U.S. job openings fell to the lowest level in five months in July, an indication of a cooling labor market that follows a weak non-farm payroll report last week.

According to the Labor Department’s latest Job Openings and Labor Turnover Survey (JOLTS), the number of job openings declined by 31,000 to 7.22 million in July from 7.25 million the previous month. Economists had forecast job openings would increase to 7.48 million.

Job openings, a measure of labor demand, had been little changed this year since reaching a record 7.6 million in late 2018.

The July decline is the “latest sign of how the once red-hot American labor market is cooling amid uncertainty stemming from the U.S.-China trade war,” The Financial Times said, while noting that the quits rate, or the rate at which people voluntarily left their jobs, climbed to 2.4%.

Nonfarm payrolls increased by 130,000 jobs in August, down from 159,000 in July, the government reported last Friday.

“Last week’s jobs report sparked a debate over whether the slowdown in hiring is due to an economy hitting full employment, but today’s JOLTS report indicates that this is actually a labor market that is losing momentum,” Nick Bunker, economist at Indeed Hiring Lab, told Reuters.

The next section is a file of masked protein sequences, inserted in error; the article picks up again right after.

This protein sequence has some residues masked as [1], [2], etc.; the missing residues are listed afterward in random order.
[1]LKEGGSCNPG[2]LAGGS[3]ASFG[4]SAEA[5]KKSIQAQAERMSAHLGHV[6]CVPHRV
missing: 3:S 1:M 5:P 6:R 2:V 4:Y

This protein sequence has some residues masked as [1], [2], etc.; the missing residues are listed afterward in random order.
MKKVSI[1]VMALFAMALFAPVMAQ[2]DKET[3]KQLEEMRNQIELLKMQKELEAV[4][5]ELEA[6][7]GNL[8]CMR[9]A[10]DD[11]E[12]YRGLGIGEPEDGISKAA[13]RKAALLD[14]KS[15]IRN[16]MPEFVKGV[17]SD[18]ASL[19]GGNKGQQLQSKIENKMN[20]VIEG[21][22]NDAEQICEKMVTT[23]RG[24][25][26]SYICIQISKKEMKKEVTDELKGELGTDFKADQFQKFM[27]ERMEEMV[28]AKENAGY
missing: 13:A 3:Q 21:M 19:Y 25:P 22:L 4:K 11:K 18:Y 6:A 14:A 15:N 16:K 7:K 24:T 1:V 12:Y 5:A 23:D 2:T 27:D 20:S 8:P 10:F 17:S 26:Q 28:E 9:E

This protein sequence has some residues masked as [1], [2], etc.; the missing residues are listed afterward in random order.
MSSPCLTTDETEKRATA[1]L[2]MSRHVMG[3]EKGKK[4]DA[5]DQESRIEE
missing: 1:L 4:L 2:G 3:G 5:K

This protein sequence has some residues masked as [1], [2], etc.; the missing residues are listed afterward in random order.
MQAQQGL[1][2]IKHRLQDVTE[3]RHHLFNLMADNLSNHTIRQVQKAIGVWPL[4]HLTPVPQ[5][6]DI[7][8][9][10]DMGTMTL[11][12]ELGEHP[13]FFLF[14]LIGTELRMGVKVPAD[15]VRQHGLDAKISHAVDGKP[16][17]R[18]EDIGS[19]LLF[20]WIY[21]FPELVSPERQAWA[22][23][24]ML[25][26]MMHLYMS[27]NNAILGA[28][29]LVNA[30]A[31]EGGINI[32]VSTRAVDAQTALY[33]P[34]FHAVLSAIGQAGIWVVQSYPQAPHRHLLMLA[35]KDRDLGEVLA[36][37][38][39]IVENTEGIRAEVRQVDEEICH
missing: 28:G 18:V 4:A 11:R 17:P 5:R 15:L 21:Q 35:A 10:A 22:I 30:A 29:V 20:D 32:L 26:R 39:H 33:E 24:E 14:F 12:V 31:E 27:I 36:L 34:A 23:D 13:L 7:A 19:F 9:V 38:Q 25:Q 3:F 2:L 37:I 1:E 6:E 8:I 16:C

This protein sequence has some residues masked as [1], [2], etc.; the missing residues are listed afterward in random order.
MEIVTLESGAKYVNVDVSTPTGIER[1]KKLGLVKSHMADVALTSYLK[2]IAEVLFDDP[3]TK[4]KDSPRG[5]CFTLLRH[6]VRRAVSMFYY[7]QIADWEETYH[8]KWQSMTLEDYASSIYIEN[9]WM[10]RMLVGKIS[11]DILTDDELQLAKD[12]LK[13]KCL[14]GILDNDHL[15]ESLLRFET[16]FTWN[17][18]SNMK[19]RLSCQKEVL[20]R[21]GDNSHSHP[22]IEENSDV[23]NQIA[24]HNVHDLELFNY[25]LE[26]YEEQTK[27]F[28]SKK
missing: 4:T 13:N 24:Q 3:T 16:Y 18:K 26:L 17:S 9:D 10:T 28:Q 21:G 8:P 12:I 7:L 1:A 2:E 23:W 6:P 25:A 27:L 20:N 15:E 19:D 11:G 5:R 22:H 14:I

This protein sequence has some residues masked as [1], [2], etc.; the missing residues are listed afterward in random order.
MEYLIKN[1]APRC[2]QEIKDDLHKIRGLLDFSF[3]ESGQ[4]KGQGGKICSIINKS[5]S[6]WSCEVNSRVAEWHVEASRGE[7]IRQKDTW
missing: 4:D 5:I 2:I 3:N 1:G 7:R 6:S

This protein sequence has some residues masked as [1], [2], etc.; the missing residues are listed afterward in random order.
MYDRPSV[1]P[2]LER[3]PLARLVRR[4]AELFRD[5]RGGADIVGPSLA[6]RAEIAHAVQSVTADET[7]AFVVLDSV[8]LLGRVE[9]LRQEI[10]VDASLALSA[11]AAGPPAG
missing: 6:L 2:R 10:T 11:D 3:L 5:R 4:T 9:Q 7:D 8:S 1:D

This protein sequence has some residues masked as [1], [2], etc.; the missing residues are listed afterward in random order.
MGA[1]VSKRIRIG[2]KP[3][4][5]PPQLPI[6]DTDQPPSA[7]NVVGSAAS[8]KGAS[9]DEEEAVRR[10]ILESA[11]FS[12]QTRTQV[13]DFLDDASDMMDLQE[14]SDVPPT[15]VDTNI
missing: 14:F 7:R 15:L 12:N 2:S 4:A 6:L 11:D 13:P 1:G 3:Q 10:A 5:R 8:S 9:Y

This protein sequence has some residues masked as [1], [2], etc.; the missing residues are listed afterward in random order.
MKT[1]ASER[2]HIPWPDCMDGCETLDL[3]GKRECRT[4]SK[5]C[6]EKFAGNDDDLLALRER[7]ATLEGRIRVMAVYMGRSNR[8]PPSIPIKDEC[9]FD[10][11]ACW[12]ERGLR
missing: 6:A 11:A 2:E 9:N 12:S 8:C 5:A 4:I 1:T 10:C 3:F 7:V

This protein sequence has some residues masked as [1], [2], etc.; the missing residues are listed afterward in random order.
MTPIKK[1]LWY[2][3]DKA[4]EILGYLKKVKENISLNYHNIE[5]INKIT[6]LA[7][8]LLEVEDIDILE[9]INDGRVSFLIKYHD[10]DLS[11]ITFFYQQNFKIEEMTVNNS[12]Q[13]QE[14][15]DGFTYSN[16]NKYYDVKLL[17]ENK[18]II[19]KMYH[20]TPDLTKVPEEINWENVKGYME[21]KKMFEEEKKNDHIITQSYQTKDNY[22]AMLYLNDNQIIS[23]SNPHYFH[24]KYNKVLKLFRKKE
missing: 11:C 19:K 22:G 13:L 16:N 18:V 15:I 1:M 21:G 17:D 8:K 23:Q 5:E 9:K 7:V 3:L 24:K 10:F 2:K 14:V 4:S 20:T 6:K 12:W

According to the JOLTS report, vacancies in wholesale trade decreased by 55,000 in July while federal government job openings fell by 11,000. Job openings increased by 42,000 in information and there were an additional 11,000 vacancies in mining and logging.

Reuters noted that job openings “remain at higher levels, which could ease fears that the longest economic expansion in history was in a danger of being derailed by a recession.”

“The U.S. has never entered into a recession with so many ‘help wanted’ signs out there across the country, meaning the labor force is already lean and mean with few surplus workers to cut,” said Chris Rupkey, chief economist at MUFG in New York.

Job growth has averaged 158,000 per month this year, still above the roughly 100,000 per month needed to keep up with growth in the working age population.

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